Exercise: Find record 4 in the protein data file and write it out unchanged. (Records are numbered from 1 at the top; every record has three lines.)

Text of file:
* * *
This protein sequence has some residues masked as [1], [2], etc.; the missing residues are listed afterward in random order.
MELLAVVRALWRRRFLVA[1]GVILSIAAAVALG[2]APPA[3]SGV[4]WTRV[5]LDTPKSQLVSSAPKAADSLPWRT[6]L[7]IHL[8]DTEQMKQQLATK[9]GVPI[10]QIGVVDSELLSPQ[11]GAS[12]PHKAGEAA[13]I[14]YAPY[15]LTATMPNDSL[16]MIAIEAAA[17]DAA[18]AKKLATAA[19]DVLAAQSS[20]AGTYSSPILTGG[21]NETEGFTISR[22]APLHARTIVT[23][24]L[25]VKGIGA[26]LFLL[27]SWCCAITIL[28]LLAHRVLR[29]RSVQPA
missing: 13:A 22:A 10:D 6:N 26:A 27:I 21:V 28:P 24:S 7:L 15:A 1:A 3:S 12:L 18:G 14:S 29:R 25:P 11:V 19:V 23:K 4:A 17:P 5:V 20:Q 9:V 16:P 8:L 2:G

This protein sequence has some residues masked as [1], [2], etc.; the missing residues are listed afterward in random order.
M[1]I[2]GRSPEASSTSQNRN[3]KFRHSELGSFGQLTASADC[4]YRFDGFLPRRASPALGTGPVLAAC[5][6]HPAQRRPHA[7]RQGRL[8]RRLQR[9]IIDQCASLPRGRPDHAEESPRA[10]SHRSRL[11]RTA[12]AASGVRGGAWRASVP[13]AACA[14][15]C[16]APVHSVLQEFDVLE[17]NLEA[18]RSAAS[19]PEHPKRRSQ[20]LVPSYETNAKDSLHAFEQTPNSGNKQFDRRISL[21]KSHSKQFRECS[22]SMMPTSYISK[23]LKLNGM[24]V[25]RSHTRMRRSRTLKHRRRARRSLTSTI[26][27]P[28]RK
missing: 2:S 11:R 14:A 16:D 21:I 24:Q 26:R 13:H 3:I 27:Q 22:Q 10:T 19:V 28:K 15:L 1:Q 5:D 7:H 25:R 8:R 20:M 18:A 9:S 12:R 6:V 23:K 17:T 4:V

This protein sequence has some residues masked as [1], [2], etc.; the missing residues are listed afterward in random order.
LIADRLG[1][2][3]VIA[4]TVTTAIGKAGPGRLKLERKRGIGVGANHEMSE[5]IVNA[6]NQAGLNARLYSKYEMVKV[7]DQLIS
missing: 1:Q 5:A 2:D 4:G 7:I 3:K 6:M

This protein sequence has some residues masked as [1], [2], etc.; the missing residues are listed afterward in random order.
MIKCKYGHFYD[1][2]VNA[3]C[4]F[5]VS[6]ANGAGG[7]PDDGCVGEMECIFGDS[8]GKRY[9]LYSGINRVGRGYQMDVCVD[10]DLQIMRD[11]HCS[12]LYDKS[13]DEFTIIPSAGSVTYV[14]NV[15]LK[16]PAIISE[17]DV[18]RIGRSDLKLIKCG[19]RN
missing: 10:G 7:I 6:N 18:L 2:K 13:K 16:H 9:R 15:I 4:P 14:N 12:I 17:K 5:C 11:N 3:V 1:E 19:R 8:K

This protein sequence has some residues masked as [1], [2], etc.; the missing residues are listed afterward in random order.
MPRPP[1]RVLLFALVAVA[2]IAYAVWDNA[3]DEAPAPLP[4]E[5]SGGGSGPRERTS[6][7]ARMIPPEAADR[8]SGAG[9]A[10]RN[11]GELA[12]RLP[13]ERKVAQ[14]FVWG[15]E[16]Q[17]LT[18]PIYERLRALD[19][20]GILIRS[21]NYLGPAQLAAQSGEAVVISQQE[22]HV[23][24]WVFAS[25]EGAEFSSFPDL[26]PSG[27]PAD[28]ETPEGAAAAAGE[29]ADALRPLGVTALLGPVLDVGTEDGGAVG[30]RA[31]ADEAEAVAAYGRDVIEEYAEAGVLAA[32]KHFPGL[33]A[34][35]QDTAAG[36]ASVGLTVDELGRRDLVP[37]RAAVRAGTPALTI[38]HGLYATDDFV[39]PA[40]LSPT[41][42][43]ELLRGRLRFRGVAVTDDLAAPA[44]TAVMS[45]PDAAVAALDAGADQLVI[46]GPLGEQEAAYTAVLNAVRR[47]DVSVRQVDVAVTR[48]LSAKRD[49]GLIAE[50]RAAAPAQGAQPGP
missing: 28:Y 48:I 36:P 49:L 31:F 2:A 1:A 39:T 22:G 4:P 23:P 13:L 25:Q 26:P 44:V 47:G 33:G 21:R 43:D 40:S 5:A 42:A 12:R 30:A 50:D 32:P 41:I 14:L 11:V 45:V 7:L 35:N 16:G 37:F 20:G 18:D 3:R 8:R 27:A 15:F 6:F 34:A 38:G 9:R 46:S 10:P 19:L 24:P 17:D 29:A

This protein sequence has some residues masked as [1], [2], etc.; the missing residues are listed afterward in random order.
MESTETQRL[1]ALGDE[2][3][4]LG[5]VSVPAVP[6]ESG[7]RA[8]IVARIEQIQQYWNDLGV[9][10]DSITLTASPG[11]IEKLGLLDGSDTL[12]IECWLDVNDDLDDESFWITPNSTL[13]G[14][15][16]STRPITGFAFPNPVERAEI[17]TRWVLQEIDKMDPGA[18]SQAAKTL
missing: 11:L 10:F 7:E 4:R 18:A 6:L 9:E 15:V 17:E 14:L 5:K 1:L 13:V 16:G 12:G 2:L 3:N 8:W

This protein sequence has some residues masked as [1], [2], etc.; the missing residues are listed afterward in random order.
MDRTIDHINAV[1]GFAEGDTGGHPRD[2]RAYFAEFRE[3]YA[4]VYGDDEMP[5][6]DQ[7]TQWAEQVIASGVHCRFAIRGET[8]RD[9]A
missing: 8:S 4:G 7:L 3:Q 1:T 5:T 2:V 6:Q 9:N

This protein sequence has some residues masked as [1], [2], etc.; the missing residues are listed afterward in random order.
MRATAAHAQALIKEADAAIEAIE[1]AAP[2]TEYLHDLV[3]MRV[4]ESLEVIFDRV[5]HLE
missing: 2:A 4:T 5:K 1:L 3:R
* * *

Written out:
This protein sequence has some residues masked as [1], [2], etc.; the missing residues are listed afterward in random order.
MIKCKYGHFYD[1][2]VNA[3]C[4]F[5]VS[6]ANGAGG[7]PDDGCVGEMECIFGDS[8]GKRY[9]LYSGINRVGRGYQMDVCVD[10]DLQIMRD[11]HCS[12]LYDKS[13]DEFTIIPSAGSVTYV[14]NV[15]LK[16]PAIISE[17]DV[18]RIGRSDLKLIKCG[19]RN
missing: 10:G 7:I 6:N 18:L 2:K 13:K 16:H 9:R 15:I 4:P 14:N 12:I 17:K 5:C 11:N 3:V 1:E 19:R 8:K